In class I’ve started reading (again…last time was around 2002) from Erich Schiffmann’s inspiring and profound book, Yoga: The Spirit and Practice of Moving Into Stillness. On the page just inside the cover, the very first two sentences of the book are “The purpose of Yoga is to facilitate the profound inner relaxation that accompanies fearlessness. The release from fear is what finally precipitates the full flowering of love.” As I read that, he’s basically saying that we have a choice: fear or love? If we ponder what is the opposite of love, I personally think the best answers are “fear” or “indifference.” Of course these two are very likely linked in an indifferent individual in an unconscious way. Erich seems to be choosing the “fear” answer. Regardless, it’s true: when fear is no longer our driving motive, which is also then driving aggression, ambition, self-indulgence and/or self-loathing, then love can flower forth. The relaxation of which he writes is an ultimate letting-go, when we no longer cling to a temporary construct, to something that we KNOW will end, in a vain attempt to find or maintain an illusory happiness. This letting-go occurs when we are no longer painfully constricting the Creative Life Force into an apparently separate little self.

Erich’s statement is a beautiful, inspiring and insightful take on the purpose of yoga.

To give a broader perspective, I’ve been sharing an alternate statement that I consider is saying the same thing: “The purpose of Yoga is to calm and clarify the mind so that the natural Love that we are can shine forth unhindered and uninhibited.” We get this mental calm and clarity by coming to and living more and more in the moment, not wasting our mental space in the present with thoughts of the past and the future and thus clogging the inner-flow and clouding and obscuring the Reality of the Moment. Anyone reading this already knows from personal experience that any mental distraction and busyness make it more difficult, sometimes even impossible, to experience Love, not to mention ultimately to BE Love, to realize that we already ARE Love and then to LIVE in that unchanging knowledge/experience.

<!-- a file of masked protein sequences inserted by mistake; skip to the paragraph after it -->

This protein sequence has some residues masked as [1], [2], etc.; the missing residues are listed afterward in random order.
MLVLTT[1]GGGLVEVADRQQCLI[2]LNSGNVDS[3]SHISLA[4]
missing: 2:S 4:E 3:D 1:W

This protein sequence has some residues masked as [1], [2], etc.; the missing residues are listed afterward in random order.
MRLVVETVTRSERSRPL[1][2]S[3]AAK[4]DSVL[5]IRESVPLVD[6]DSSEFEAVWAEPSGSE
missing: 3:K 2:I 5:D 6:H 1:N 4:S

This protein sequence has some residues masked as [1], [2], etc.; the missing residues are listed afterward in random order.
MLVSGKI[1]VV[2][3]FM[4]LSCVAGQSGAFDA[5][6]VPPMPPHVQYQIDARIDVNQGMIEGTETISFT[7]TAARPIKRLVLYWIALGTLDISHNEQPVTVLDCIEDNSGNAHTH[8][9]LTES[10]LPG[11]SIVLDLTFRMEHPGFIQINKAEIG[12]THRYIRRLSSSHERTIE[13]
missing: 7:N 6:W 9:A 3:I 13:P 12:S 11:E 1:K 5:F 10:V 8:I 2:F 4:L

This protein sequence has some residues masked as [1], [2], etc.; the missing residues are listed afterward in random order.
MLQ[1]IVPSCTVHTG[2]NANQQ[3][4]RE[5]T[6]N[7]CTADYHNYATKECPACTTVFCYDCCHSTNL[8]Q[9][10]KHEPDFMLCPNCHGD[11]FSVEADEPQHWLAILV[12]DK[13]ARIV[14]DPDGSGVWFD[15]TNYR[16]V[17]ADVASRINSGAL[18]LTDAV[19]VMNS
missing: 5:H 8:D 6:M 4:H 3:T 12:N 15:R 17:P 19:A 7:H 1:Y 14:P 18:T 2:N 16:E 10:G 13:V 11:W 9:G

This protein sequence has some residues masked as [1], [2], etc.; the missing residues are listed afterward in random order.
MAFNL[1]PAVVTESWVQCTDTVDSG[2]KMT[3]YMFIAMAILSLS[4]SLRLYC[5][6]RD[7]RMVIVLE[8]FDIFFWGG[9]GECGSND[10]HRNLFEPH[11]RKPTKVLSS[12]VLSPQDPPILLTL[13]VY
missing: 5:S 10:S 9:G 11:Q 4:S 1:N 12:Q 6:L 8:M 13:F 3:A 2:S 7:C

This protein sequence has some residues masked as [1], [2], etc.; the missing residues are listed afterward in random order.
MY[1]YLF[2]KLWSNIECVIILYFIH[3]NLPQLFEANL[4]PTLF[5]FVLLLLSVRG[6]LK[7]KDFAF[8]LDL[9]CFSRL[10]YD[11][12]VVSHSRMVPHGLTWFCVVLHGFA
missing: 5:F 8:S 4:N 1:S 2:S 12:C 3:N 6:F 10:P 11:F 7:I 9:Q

There are so many ways to say what the purpose of Yoga is, depending on one’s perspective at the moment.

We can also say “the purpose of Yoga is:
-to turn the naturally outgoing attention inward.” (What is Yoga? My preferred answer is, “A way in.”) As long as our attention is focused outward, we are missing the fact that the “outside” is ONLY ever experienced INSIDE and any disturbance of the “inside” will color and change the experience of the “outside.”
-as one woman this week noted, to prepare the physical body for meditation”, assuming we are talking about the physical aspect of yoga; meditation being one long-esteemed way to explore the inner landscape and come to a deeper Knowledge.
-to ‘strengthen the container,’” so that the bodymind can hold and handle more energy, since Self-Realization and is a VERY HIGH energy state.
-to clear out the blocks to the flow of the Creative Life Force so that we can live in the Flow,” thus resulting in the relaxation, love, and release from fear mentioned above. The clearing of these blocks and the holding of more energy as mentioned previously are what produce the side-effect of having more health and comfort in this human body.